‘The question becomes: why?’ writes Fabricant. ‘Why has junk science been accepted by courts unanimously for the past 50 years?’

And why, for that matter, are we still depending on it? Just last year in Britain, the Counter-Terrorism Bill sought to impose a mandatory polygraph on all high-risk offenders. And as a book review in this magazine recently pointed out, polygraphs are still routinely used in the US by law enforcement and intelligence services, by the military and in parole hearings. In some ways it’s reassuring to think that there are professional cops who would be as surprised as I was to learn that forensic science is bunk. And in other ways… it’s not reassuring at all. Of the 330 people exonerated by DNA tests between 1989 and 2015, 71 per cent were convicted based on forensic testimony.

The particular focus of Fabricant’s scorn are bite-mark experts, or forensic odontologists. If the British weakness is for the poly-graph machine, then for unfathomable reasons expert dentistry seems to be America’s forensic science of choice. And it’s a useful one to examine, because it’s so easy to see the hucksterism at work.

Before (lemming-like) I cancelled my Netflix subscription, I watched a documentary, The Innocence Files, which tells the appalling story of one of Fabricant’s clients, Levon Brooks, wrongfully convicted of the murder of three-year-old Courtney Smith. Late one night in September 1990, Courtney was taken from her bed in Brooksville, Mississippi, raped, murdered and left in a pond. When her body was found, the county pathologist, Dr Steven Hayne, declared there to be possible bite marks on her wrist and called on his regular sidekick, a forensic dentist called Dr Michael West.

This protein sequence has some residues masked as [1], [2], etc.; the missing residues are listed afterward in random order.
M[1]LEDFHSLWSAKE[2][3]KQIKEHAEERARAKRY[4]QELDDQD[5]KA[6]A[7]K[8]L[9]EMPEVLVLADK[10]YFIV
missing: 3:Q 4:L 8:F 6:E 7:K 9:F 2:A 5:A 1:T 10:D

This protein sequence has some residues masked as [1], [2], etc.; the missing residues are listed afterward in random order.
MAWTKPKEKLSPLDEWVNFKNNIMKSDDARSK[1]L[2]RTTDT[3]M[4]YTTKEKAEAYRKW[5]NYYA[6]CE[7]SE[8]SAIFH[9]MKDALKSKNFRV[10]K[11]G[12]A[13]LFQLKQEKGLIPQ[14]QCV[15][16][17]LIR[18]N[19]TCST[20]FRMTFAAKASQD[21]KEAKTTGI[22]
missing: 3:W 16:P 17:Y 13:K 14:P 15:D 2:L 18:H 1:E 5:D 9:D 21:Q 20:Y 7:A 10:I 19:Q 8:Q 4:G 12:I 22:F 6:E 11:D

Levon Brooks was a suspect because he had once dated Courtney’s mother. West took a cast of his teeth, then compared the teeth to the marks on Courtney’s arm – and simply declared Brooks was the perp. ‘It was this man, indeed and without any doubt,’ he said. How could the jury disagree?

Another book about the grisly Hayne-West partnership, The Cadaver King and the Country Dentist, points out that West also began to assume the role of expert in other forensic fields: ballistics, gunshot reconstruction, ‘tool mark’ patterns, and the analysis not only of teeth and bite marks but wound patterns, bruises and fingernail scratches. Why not? All you needed for expertise was a course and a laminated certificate. God knows how many innocent men the Hayne-West tag team sent down.

In 2008, after nearly two decades of wrongful imprisonment, Levon Brooks was exonerated by new DNA evidence but West was unrepentant: ‘I find it embarrassing indeed to keep repeating my credentials,’ he said to camera, his jowls quivering. ‘I’m not goin’ to say nothin’, do nothin’ or be nothin’. I’m here to advance the question: did this man do this act. Yes or no. If that makes me controversial – suck it up, Buttercup.’

There’s nothing, not even DNA evidence, that could ever have persuaded West that his methods or even his conclusions were wrong. His science is unfalsifiable. It’s simply pseudoscience. Suck that up, Buttercup.

Written byMary Wakefield

Mary Wakefield is commissioning editor of The Spectator.